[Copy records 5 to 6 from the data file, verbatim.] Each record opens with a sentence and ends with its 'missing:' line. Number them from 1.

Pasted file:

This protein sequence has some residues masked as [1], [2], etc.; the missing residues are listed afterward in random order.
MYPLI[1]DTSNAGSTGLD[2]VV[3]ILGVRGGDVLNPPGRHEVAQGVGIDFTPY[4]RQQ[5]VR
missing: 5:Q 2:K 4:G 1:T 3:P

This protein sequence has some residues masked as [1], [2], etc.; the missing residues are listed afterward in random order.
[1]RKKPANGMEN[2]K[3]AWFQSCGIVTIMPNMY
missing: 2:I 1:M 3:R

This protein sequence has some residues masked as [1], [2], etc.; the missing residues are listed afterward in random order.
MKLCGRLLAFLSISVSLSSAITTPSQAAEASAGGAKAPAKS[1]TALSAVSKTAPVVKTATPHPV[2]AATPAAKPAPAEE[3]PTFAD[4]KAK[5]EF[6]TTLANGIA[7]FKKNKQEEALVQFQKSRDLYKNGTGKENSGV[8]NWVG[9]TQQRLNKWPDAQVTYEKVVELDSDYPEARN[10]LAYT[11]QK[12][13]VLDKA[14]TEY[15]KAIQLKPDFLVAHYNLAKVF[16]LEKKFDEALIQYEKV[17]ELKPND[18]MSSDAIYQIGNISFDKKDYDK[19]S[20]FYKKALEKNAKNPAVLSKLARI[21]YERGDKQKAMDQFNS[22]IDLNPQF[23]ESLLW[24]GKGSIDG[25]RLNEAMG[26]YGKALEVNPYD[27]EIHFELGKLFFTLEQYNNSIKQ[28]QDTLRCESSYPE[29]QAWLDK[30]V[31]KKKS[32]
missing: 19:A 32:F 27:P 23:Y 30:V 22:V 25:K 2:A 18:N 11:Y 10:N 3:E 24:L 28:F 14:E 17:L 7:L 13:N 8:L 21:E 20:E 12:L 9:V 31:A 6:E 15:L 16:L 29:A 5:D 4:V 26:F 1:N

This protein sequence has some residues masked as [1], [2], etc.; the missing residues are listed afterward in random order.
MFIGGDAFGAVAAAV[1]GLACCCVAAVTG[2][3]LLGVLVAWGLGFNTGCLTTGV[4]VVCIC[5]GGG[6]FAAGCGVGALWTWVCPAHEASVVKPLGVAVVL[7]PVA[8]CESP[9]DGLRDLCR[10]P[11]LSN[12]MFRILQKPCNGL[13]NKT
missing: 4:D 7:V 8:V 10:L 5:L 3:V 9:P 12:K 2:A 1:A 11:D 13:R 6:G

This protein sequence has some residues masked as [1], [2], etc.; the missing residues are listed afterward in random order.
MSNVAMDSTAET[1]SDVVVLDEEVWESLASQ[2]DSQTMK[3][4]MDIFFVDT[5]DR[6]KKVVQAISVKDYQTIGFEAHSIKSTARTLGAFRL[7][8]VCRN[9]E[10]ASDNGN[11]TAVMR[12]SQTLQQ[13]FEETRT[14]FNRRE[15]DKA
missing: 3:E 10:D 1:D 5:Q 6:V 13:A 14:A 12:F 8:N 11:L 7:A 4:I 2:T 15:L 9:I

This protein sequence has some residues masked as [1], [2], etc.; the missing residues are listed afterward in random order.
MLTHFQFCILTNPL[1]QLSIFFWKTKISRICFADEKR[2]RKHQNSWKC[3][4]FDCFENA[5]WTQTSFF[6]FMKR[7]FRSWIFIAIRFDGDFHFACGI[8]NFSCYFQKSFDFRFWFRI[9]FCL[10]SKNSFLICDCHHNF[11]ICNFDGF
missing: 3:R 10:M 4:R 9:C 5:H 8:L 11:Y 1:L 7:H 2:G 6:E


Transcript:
This protein sequence has some residues masked as [1], [2], etc.; the missing residues are listed afterward in random order.
MSNVAMDSTAET[1]SDVVVLDEEVWESLASQ[2]DSQTMK[3][4]MDIFFVDT[5]DR[6]KKVVQAISVKDYQTIGFEAHSIKSTARTLGAFRL[7][8]VCRN[9]E[10]ASDNGN[11]TAVMR[12]SQTLQQ[13]FEETRT[14]FNRRE[15]DKA
missing: 3:E 10:D 1:D 5:Q 6:V 13:A 14:A 12:F 8:N 11:L 7:A 4:I 2:T 15:L 9:I

This protein sequence has some residues masked as [1], [2], etc.; the missing residues are listed afterward in random order.
MLTHFQFCILTNPL[1]QLSIFFWKTKISRICFADEKR[2]RKHQNSWKC[3][4]FDCFENA[5]WTQTSFF[6]FMKR[7]FRSWIFIAIRFDGDFHFACGI[8]NFSCYFQKSFDFRFWFRI[9]FCL[10]SKNSFLICDCHHNF[11]ICNFDGF
missing: 3:R 10:M 4:R 9:C 5:H 8:L 11:Y 1:L 7:H 2:G 6:E